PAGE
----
DOL Fiduciary News: June 21, 2017
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Lincoln Cuts Some Annuity Comp from Agent Plan Totals
ThinkAdvisor; June 20, 2017
The controversy over retirement savings product sales standards may affect agents' and advisors' ability to save for their own retirement.
At least one insurer, Lincoln Financial, has excluded agent compensation related to some retirement savings products from agents' own retirement benefits calculations.
...Lincoln Financial's retirement plan move affects at least two plans: the LNL Agents' 401(k) Savings Plan and the Lincoln National Corp. Deferred Compensation Plan for Agents and Brokers, according to two prospectus change documents filed Monday with the U.S. Securities and Exchange Commission.
The company did not say in the filings why it made the retirement plan changes, but the changes appear to affect only the kinds of retirement saving products affected by the U.S. Department of Labor's fiduciary rule. The DOL fiduciary rule took effect June 9. The agent and broker retirement plan changes apply only to earnings related to annuity and retirement products transactions taking place after June 9.
Rise in Shorter-Term Surrender FIAs Means Commission Declines
InsuranceNewsNet; June 21, 2017
The emerging popularity of fixed indexed annuities (FIA) with a seven-year surrender period is reducing commission income to agents, data shows.
First-quarter indexed annuity commission received by agents dropped to 4.96 percent from 5.37 percent in the year-ago period, data from Wink’s Sales & Market Report indicate.
“Shorter-term products pay lower commissions,” said Sheryl J. Moore, president and CEO of Moore Market Intelligence and Wink, publisher of the life and annuity industry data tracker Wink’s Sales & Market Report.
CFPs, including brokers, may have to adhere to a stricter fiduciary duty
InvestmentNews; June 20, 2017 @ 8:00 am
Certified financial planners, including those working at broker-dealers, would have to adhere to a fiduciary standard at all times under new rules proposed by the organization that grants the designation.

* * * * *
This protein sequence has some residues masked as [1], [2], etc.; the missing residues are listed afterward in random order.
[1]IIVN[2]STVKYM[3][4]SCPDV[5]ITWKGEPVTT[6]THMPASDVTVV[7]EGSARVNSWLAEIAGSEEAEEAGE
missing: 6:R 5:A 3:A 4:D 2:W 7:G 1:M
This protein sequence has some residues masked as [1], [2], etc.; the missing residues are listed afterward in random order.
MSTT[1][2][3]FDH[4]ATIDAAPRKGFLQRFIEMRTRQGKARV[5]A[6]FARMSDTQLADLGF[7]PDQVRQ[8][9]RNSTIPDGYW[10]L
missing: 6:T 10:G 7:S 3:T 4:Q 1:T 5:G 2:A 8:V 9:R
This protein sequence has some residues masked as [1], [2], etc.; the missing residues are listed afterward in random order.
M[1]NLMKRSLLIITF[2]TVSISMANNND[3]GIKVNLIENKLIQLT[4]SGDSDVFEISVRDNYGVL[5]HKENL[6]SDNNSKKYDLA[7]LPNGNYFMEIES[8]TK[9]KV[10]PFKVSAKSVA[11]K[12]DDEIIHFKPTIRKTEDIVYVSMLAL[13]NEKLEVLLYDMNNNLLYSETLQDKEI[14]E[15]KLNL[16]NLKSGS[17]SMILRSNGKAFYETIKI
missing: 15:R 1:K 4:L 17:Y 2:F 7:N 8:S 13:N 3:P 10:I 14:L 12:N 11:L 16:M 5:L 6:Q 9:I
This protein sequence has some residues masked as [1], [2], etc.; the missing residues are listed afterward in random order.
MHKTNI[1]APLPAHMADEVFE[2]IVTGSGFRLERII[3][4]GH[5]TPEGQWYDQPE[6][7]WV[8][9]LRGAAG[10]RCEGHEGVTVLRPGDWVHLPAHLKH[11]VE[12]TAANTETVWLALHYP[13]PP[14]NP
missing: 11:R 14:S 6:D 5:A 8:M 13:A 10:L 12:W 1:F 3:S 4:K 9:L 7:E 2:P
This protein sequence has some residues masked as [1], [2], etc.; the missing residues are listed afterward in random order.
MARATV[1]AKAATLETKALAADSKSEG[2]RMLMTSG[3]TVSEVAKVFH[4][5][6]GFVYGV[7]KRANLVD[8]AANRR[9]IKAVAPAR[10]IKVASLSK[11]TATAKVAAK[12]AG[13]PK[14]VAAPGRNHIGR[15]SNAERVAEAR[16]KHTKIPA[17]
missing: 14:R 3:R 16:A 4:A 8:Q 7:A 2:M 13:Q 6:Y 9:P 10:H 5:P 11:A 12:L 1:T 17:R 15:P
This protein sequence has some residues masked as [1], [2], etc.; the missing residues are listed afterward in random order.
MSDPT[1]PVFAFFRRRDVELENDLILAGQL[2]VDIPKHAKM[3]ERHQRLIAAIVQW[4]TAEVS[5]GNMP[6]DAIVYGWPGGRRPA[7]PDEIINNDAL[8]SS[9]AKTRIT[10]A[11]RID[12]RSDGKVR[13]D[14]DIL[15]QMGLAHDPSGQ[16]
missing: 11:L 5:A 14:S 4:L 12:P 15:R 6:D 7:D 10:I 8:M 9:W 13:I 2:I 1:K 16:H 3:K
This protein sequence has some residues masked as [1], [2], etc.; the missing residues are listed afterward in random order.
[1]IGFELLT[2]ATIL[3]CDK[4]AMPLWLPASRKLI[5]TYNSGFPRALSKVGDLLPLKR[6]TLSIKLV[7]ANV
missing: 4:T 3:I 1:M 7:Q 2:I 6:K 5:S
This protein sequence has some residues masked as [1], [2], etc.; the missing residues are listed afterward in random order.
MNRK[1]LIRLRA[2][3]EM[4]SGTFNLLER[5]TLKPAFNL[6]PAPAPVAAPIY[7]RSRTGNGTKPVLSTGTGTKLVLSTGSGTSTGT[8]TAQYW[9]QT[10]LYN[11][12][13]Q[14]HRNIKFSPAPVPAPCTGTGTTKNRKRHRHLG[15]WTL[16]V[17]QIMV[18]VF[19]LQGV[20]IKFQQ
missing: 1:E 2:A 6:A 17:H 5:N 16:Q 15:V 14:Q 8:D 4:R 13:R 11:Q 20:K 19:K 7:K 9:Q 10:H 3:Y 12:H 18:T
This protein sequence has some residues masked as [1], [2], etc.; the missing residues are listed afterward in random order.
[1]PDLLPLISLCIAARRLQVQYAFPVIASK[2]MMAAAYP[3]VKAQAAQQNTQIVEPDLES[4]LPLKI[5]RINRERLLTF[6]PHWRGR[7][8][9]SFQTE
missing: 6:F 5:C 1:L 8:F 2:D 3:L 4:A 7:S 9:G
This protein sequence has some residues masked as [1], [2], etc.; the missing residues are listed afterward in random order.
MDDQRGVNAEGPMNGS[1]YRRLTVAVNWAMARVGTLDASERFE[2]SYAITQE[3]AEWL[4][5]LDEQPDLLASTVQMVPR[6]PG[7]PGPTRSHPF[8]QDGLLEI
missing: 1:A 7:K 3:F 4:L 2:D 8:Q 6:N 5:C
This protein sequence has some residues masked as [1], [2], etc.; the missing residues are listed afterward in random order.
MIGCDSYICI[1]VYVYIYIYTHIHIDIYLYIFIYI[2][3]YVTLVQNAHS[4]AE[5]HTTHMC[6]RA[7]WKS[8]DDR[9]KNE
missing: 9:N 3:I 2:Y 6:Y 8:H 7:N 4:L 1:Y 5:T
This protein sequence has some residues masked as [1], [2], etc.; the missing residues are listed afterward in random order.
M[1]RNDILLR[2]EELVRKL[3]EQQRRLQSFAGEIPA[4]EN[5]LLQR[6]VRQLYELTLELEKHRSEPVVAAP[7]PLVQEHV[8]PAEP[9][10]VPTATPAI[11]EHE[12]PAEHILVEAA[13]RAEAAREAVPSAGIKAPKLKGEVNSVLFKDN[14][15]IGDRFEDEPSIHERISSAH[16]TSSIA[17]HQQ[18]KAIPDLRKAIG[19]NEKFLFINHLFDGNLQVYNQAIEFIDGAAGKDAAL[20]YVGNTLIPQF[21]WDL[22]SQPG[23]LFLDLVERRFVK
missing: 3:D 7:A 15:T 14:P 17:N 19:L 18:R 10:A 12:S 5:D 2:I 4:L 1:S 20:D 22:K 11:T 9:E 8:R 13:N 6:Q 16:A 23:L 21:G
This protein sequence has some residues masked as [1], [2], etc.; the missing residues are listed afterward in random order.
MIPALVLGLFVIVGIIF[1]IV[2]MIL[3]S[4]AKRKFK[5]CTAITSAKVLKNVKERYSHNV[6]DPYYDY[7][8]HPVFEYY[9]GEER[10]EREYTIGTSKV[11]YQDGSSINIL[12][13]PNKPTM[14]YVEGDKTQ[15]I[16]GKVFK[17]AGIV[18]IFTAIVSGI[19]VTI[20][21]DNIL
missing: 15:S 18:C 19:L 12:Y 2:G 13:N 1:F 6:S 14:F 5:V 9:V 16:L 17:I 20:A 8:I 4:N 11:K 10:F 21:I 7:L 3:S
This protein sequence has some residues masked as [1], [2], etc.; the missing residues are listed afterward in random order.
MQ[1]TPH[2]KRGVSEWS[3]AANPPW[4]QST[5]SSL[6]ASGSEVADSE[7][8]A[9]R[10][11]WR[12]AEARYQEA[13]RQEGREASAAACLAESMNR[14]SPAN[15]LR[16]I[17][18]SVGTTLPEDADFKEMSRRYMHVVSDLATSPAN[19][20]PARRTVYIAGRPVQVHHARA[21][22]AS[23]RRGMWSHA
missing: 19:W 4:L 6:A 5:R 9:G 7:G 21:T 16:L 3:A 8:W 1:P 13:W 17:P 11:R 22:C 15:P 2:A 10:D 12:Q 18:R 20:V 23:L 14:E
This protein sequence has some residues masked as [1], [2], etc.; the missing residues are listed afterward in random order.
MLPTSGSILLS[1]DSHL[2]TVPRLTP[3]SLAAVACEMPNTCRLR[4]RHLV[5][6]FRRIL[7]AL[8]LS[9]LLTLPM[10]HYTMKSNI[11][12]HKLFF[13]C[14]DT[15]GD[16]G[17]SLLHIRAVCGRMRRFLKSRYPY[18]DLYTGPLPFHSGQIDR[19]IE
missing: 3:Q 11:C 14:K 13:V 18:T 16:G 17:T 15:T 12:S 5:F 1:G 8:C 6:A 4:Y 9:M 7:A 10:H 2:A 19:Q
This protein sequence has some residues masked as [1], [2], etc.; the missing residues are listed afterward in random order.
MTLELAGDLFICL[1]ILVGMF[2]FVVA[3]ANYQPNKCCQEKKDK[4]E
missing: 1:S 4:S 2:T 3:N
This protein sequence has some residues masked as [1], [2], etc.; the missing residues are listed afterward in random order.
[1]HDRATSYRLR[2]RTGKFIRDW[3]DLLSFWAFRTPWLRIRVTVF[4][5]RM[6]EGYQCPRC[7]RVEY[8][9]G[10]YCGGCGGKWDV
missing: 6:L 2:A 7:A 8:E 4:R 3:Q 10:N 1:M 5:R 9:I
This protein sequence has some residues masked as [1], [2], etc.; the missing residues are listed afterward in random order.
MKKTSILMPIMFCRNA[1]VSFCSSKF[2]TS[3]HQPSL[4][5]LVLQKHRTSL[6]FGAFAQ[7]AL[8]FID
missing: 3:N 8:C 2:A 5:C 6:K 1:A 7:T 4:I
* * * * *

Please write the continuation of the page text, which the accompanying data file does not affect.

Under a new 17-page code of ethics and standards of conduct released by the Certified Financial Planner Board of Standards Inc. on Tuesday morning, the definition of fiduciary would be broadened.
By doing so, the CFP Board is trying to close loopholes that exist with its current definition, which requires fiduciary duty from mark holders only during the financial planning process. Critics have said that the parameters allow CFP holders to switch hats, adhering to fiduciary duty during planning but ignoring it while selling financial products.
The change is expected to have a greater impact on advisers working at broker-dealers than at registered investment advisers since RIAs already adhere to a fiduciary standard that requires them to act in the best interest of clients. Broker-dealers follow a less onerous standard that requires their advisers to sell investment products that are "suitable" for a particular client.
Mutual fund alphabet to lose letters in the fiduciary future
Financial Planning; June 20 2017, 4:04pm EDT
SAN DIEGO – Advisers face a future marked by a smaller menu of choices among mutual fund share classes, according to a half dozen experts.
The Department of Labor’s fiduciary rule, SEC enforcement and long-term trends toward lower expense ratios are cutting down on the alphabet soup of offerings, said panelists at last week’s Pershing Insite conference. Such factors pose a huge impact on Class C and Class T shares in particular.
SEC officials vowed to lead change last year in announcing a greater focus on whether advisers’ share-class selections cost their clients 12b-1 fees they could have avoided. The regulator broke its enforcement record for the year, and the rule has spawned hundreds of low-fee T shares.